You guys know I’ve always rooted for the movies carrying the prestigious WWE Films banner. I gave the rare rave review of their dumb slasher movie SEE NO EVIL (9% on Rotten Tomatoes), even got quoted by the producer on a commentary track. I wrote that the Triple-H/Parker Posey team in INSIDE OUT might be “this generation’s William Powell and Myrna Loy”. I loved THE MARINE 2 and labelled it one of the few DTV sequels superior to a theatrical original. They were starting to have a really good track record there.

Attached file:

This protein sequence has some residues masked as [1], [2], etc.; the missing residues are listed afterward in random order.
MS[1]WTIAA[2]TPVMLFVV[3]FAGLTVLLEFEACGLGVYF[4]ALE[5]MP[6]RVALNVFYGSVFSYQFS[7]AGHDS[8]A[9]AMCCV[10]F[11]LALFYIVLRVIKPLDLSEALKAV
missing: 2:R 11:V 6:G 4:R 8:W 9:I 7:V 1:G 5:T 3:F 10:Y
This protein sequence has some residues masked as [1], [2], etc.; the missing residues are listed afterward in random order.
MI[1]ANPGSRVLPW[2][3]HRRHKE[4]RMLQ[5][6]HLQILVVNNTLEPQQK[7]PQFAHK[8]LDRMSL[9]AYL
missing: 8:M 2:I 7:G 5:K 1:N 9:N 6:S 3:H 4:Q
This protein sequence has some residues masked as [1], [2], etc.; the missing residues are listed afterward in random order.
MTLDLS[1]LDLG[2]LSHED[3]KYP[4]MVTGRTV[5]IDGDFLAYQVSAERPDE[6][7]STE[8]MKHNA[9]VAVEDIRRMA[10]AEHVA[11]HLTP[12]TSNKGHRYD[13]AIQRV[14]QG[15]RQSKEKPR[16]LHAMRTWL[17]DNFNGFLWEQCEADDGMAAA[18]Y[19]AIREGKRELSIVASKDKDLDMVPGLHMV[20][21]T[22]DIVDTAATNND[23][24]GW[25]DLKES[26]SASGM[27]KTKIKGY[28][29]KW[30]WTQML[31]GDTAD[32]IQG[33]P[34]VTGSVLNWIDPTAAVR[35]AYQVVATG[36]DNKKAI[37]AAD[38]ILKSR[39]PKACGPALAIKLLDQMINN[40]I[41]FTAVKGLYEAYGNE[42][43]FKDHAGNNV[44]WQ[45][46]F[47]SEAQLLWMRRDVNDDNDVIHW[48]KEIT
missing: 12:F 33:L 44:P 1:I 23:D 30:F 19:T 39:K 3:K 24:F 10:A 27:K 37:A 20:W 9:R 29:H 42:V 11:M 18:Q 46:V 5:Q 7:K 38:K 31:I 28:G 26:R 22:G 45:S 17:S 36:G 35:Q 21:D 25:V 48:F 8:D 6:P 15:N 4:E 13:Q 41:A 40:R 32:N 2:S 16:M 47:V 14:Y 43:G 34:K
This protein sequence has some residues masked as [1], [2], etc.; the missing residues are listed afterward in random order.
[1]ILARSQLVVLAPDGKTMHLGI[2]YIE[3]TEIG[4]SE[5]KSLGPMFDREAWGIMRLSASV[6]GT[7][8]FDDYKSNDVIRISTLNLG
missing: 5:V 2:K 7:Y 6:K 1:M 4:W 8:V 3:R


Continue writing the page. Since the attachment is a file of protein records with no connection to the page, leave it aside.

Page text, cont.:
Now I’m a little concerned because it seems like WWE Films is trying to get out of the making-WWE-films business. First they started picking up non-wrestling, independent features to distribute (THE DAY), then they put out two wide theatrical releases, DEAD MAN DOWN and THE CALL, that star Oscar nominees/winners instead of wrestlers. I mean I want to see both movies – they’re from pretty interesting directors, the first looks good and the other looks funny-bad – but I don’t like it. Yeah, so what if Cartoon Network has live action shows and MTV doesn’t play M anymore? Other people will make movies starring Halle Berry, I promise you. WWE should only have her in a buddy cop movie with The Undertaker.